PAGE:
Employment Tribunal – Road Map 2022-23
The Presidents of the Employment Tribunals have published a ‘road map’ for listing and hearing cases for 2022-2023 in the face of the ongoing challenges presented by the Covid-19. There are two key areas of reform that have been proposed.
The road map acknowledges that, in response to Covid, there has been a significant reliance on video hearings, for example in some places in the UK over 90% of hearings are still by video. The reform seeks to reduce the reliance on video hearings on the basis that justice is best experienced by most litigants in a face-to-face environment. Although, the road map accepts that, in some cases, a video hearing reflects the preferences of the parties and legal representative and can be less costly and disruptive to the lives of the participants. However, the general consensus is that video hearings will be reduced.
Despite the reduction on video conferencing technology within Tribunals, the road map intents to take longstanding paper-based processes and make them digital. It is believed that having an electronic system of case data will better serve the judiciary, staff and system users. An example of this, is the creation of the MyHMCTS Portal which will be used as the primary means of communication with the Tribunal.
The default position for listing cases in 2022-2023 is as follows: –
• Preliminary hearings listed in private for case management purposes will continue to default to telephone or video. This is likely to become permanent
• Preliminary hearings in public to determine a straightforward preliminary issue (e.g. time limits in an unfair dismissal case) will continue to default to video. This is likely to become permanent.
Complex preliminary points requiring more detailed evidence (e.g. the application of TUPE) will make greater use of in-person hearings.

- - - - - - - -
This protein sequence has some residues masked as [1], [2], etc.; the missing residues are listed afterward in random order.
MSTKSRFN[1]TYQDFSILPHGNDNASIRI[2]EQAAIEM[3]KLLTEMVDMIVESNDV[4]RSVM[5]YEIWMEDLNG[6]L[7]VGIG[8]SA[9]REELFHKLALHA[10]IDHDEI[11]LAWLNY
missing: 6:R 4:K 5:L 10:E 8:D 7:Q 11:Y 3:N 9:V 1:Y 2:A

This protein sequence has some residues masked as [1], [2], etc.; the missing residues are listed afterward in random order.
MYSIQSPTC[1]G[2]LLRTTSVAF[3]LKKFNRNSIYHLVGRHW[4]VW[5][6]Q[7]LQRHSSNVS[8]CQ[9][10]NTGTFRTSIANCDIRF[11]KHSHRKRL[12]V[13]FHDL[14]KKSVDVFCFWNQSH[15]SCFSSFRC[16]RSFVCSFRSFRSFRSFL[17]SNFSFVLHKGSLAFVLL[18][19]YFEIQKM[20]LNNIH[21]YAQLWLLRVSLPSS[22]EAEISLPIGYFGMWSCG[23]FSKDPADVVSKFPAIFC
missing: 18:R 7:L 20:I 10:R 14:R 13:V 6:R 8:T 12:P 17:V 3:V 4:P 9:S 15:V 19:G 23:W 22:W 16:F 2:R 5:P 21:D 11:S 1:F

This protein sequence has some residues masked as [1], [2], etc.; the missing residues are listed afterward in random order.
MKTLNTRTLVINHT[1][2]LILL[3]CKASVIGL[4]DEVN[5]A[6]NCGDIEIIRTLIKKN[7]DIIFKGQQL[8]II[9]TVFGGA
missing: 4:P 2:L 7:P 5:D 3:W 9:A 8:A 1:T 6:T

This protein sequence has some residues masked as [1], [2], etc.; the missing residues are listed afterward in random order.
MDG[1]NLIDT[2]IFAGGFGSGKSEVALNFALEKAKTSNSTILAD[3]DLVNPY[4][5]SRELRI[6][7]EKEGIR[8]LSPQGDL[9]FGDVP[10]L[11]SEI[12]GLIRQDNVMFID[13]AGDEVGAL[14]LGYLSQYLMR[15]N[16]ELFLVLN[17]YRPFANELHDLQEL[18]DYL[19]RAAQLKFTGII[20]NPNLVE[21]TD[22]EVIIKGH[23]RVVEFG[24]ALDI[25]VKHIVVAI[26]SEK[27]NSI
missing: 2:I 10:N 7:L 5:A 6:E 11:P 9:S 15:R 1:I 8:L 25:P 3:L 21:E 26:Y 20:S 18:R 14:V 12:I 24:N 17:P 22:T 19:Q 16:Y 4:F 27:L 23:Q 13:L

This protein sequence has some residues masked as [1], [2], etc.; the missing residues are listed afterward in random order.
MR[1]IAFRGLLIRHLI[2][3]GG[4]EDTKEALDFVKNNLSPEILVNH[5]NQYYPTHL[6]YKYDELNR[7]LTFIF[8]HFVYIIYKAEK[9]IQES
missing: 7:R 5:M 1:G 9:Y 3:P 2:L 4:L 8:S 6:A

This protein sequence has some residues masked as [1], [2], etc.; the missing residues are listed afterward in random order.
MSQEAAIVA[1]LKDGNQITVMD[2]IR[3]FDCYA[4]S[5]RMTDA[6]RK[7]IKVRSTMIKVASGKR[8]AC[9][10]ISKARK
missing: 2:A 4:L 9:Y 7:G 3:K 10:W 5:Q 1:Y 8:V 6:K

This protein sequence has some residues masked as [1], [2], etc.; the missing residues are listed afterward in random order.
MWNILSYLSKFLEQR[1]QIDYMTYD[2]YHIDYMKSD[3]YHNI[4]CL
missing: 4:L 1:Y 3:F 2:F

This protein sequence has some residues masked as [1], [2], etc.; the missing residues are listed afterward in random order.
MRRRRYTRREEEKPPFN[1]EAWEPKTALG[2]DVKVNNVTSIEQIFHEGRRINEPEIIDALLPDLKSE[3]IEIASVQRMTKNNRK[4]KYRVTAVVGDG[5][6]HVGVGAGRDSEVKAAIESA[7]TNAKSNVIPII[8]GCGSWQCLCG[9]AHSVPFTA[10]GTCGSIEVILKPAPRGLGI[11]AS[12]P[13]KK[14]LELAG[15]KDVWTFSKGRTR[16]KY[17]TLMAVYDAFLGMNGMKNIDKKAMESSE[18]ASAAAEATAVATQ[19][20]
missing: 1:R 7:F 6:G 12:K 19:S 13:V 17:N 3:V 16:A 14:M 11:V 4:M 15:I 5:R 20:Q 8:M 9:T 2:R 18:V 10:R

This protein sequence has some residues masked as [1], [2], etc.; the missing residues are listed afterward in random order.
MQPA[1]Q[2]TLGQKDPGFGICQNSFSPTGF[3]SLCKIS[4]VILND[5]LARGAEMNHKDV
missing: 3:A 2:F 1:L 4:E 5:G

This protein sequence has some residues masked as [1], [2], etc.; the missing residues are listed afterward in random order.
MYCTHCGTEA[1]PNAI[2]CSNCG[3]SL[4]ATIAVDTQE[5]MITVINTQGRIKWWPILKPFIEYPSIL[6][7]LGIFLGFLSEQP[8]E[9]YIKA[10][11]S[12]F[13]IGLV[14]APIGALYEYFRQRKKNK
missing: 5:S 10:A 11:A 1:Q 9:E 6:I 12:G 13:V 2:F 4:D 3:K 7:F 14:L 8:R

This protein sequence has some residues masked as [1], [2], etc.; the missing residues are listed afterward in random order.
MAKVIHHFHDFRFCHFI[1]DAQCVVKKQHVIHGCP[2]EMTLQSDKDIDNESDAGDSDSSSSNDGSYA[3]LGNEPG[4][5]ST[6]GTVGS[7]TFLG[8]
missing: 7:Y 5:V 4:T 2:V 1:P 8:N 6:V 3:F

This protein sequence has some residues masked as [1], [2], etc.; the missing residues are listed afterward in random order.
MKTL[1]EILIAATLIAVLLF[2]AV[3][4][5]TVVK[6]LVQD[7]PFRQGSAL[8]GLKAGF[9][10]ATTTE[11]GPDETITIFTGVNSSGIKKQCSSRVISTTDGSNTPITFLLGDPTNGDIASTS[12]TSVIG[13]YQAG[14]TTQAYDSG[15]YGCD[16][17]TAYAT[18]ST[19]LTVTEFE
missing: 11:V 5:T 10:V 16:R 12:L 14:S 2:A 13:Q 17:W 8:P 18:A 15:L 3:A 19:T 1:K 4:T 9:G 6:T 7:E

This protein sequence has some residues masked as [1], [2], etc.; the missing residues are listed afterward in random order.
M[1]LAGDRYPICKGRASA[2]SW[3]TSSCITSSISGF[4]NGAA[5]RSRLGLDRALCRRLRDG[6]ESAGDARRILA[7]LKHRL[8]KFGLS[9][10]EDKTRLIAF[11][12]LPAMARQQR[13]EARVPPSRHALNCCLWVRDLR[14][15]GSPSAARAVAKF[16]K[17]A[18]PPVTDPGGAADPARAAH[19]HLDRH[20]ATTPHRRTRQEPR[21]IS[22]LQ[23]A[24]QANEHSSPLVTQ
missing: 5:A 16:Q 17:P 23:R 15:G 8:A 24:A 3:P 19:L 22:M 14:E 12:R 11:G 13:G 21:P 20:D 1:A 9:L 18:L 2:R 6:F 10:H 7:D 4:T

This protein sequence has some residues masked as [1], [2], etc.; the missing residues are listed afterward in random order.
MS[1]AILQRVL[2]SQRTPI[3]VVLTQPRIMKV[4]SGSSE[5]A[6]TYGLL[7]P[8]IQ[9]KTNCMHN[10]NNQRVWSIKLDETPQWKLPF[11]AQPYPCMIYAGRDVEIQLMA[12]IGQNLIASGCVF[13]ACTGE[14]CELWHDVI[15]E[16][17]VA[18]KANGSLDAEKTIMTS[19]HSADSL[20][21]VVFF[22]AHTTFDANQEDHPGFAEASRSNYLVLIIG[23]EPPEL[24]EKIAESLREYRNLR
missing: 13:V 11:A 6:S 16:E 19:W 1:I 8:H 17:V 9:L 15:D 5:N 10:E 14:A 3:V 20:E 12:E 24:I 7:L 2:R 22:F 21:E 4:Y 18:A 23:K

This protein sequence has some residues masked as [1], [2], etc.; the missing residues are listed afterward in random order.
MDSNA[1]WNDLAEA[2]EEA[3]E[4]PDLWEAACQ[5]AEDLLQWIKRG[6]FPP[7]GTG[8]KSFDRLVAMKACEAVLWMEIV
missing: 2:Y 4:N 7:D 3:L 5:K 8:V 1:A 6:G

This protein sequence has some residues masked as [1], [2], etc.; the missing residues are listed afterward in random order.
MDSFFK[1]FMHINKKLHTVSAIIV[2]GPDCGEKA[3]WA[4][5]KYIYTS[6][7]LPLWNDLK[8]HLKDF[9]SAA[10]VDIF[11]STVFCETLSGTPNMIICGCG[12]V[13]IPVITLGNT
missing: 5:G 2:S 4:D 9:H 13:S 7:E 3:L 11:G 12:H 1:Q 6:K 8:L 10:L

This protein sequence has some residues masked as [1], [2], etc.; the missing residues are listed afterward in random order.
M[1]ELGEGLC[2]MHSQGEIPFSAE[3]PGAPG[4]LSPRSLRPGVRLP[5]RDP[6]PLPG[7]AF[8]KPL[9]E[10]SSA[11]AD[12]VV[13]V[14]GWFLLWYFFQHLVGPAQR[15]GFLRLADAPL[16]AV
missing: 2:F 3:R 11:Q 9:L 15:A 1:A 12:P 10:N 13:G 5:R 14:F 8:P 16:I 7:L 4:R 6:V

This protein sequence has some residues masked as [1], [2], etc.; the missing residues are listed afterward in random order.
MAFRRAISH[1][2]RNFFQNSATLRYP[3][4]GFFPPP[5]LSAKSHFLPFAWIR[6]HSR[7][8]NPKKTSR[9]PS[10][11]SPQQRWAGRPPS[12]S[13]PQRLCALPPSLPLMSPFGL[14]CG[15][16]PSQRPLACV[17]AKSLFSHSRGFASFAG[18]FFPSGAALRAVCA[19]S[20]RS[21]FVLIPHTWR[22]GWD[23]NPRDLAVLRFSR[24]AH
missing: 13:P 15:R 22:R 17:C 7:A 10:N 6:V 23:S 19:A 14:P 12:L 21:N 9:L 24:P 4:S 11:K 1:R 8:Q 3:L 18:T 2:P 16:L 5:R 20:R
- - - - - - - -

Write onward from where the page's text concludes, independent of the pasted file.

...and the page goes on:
• Preliminary hearings to consider an application to strike out or for a deposit order will continue to default to video. This is likely to become permanent.
• Applications for interim relief will continue to default to video. This is likely to become permanent.
• Judicial mediations will continue to default to video (in some parts of England, telephone mediation will continue). The Presidents will keep a close eye on outcomes to determine whether this becomes permanent.
• Final hearings of short track claims (unpaid wages, notice, holiday pay, redundancy pay, etc) will, for the time being, continue to default to video. However, subject to local estate resources, there will be greater use of in-person hearings where the case involves significant disputed evidence.
• Final hearings of standard track claims (unfair dismissal) will vary. The Presidents wish them to return in greater numbers to in-person, especially where the case involves significant disputed evidence. In parts of the country where the backlog is greatest, final hearings of standard track claims will continue to default to video.
• The Presidents’ firm wish is for final hearings of open track claims (discrimination and whistleblowing) to default to in-person. This may not be achievable in areas with significant backlogs or lack of hearings rooms.
• Other hearings listed specifically to deal with applications for reconsideration or costs/expenses will default to video. This is likely to become permanent.
The road map accepts that different regions may need to implement reform at different speeds due to the variable resources available to Employment Tribunals. Every case will be open to a judge to decide that the default position should not apply and a party will always be able to apply to the Tribunal to request that their hearing is held using a different format.
To read the road map in full, please see Click Here